Biggest lesson from last few years of gaming to me might have been that I can accept the fact that not all campaigns will work.
At first this seems like no-brainer. But only after some consideration, failures, and successes was I able to embrace this. It is not “letting your players down” nor is it “failing”. Understanding your own resources as GM is a tool.
So in this post I will try to explain this personal notion.
Various organizations have for decades now been moving away from the traditional model of hierarchy. The basic idea is that instead we want autonomous teams, which work together to achieve goals versus the old model of having groups of people performing individual tasks.
It would seem like it would be a good idea to be the good student and do your homework. And to a point, yes. You should have some idea of your characters background. On the other hand, too much detail can be a huge detriment.
For some reason, there’s this notion that having long campaigns makes them epic. Sometimes people go even so far as to assume epic is synonymous to long. Well, this is not true. Epic is about celebrating the great deeds of heroes.
Maps. Most roleplayers (that I know of) like them. Some (like me) are even fascinated by them. In my opinion they make many situations in games easier to handle and might even inspire the players. Last night while playing Eldritch Sigils the group explored the subway tunnels under Berlin and I happened to draw a map I was exceptionally contended with. This made me think about mapping while playing in general and I decided to share a few of my thoughts.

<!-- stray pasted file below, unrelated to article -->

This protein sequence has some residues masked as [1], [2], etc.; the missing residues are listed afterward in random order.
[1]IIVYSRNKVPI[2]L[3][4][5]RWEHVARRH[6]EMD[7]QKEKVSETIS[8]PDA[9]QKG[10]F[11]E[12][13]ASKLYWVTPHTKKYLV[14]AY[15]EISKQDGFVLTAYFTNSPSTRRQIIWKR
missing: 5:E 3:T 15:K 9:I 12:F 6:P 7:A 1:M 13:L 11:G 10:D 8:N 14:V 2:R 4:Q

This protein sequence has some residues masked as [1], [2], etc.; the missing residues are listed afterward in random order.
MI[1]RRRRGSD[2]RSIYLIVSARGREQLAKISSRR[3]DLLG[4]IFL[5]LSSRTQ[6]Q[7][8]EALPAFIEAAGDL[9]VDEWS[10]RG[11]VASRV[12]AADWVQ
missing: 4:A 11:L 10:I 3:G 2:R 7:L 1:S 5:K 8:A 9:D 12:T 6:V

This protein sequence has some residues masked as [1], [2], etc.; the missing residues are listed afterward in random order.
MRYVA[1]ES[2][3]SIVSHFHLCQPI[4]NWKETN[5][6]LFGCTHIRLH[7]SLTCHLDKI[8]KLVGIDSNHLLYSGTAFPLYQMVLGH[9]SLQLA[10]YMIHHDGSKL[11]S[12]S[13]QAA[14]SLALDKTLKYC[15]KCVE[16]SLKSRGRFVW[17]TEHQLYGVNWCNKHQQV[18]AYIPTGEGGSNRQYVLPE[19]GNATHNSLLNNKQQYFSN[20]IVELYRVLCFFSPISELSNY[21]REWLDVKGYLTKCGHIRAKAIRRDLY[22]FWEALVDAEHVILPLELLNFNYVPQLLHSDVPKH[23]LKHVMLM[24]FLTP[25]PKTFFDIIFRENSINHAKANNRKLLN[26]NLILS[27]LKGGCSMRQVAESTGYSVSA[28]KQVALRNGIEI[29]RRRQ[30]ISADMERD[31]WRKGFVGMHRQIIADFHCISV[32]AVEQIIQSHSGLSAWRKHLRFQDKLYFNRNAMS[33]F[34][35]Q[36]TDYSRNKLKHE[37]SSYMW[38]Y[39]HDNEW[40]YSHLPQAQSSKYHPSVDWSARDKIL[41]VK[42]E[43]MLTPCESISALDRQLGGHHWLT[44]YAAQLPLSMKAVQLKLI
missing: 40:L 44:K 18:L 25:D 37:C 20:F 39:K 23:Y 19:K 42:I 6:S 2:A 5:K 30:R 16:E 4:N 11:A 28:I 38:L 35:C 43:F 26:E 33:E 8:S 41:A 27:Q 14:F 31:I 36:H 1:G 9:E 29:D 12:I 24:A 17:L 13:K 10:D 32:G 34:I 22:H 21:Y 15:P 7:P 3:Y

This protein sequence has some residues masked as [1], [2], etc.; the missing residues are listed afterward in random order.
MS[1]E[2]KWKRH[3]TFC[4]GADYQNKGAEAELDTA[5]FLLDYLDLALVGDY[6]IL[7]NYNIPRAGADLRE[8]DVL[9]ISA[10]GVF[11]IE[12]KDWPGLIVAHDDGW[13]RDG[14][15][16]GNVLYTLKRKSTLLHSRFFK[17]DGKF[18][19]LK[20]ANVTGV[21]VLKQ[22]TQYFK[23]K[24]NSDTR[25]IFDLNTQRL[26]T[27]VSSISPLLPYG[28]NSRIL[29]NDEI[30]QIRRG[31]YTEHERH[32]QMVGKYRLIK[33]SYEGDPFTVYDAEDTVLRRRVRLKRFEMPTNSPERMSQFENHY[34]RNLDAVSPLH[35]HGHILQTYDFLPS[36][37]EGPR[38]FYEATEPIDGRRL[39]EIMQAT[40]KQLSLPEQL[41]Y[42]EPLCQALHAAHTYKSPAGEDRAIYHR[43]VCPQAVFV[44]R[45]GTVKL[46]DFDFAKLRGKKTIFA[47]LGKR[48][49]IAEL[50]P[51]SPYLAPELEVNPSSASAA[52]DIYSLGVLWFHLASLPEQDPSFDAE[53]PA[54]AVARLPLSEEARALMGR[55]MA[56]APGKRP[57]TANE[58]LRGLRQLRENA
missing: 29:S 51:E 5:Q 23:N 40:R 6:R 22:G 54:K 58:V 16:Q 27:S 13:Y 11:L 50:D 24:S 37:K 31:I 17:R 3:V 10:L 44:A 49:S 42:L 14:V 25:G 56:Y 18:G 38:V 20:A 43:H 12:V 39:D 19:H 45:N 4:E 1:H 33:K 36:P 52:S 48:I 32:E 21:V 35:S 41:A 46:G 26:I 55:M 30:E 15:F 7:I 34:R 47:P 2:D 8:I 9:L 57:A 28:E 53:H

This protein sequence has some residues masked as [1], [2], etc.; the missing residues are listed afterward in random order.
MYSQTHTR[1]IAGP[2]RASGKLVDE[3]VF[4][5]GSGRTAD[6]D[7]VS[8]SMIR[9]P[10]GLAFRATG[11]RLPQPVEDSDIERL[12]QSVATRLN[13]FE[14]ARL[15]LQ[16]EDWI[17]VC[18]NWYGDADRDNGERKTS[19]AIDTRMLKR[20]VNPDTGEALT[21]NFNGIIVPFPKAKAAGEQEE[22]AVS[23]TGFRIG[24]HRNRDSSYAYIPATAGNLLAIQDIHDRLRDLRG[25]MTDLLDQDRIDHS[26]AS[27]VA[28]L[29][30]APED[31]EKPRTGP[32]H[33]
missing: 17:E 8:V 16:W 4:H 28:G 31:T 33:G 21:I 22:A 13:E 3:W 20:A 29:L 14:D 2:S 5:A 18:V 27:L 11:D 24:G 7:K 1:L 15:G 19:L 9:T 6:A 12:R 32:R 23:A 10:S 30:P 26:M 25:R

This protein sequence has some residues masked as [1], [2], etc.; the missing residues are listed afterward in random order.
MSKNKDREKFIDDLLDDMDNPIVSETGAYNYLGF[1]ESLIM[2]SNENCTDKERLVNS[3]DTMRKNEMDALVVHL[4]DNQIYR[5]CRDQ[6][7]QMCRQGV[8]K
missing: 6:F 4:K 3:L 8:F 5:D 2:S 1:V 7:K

One of those mistakes I’ve made plenty of times myself.
There are groups out there who have been playing campaigns for decades. They get together when they can and go on one more dungeon raid, where they pretty routinely move from room to room, emptying them from threats that just sit there, waiting for them.
My mistakes have been in the completely other direction.
I was once in a game where the GM had somehow gotten in his head that he could require as to make harder rolls, because everyone in the group had been playing for so long. So what’s the assumption here? Experienced players get luckier? Experienced players have learned how to get away with cheating? I’m not sure. Sure, we might be able to use the resources we have more flexibly and in different ways, but we still have all the same limitations as the beginning playes.
… actually, I think experience is often a hindrance.